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"Sir, we have an intruder on the grounds," the housekeeper warned Dylan Greer.
Dylan's stomach clenched into a cold, hard knot. He silently cursed, said a brusque goodbye to his business associate in London and dropped the phone back onto its cradle.
An intruder. Well, the person had picked a good day for it.
It was Thanksgiving morning, barely minutes after sunrise, and he'd given most of his household help time off for the holiday. He was understaffed. Plus, there was a snowstorm moving in. With the already slick, icy roads, it'd probably take the sheriff at least twenty minutes to get out to the ranch.
"Where is he?" Dylan asked Vergie, the housekeeper, through the two-way speaker positioned on his desk.
"The north birthing stables."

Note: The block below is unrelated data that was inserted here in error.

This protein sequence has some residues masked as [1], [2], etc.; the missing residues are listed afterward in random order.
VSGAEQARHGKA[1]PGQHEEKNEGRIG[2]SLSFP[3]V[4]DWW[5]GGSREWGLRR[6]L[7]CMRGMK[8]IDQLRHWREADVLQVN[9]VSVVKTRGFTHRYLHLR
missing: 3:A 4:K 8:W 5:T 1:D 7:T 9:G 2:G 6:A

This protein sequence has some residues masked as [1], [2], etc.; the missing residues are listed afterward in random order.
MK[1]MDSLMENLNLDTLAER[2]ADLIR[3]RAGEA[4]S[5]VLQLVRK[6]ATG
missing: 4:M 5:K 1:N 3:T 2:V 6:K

In other words, too close to the house. That meant Dylan had to take care of this on his own. "Call the sheriff," Dylan instructed Vergie as he unlocked his center desk drawer and took out the Sig Sauer that he'd hoped he would never have to use. He grabbed his thick shearling coat from the closet and put his gun and his cell phone in the pocket.
"You want me to tell Hank to go out there with you?" Vergie asked.
"No." Hank, the handyman, was seventy-two and had poor eyesight and hearing. Besides, this might be Dylan's chance to have a showdown with the person who'd made his life a living hell.
Dylan worked quickly to get the information he needed. He used his security surveillance laptop to bring up the camera image of the exterior of the birthing stables. It wasn't the most vulnerable spot on his six-hundred-and-thirty acres, but it did have one major security flaw.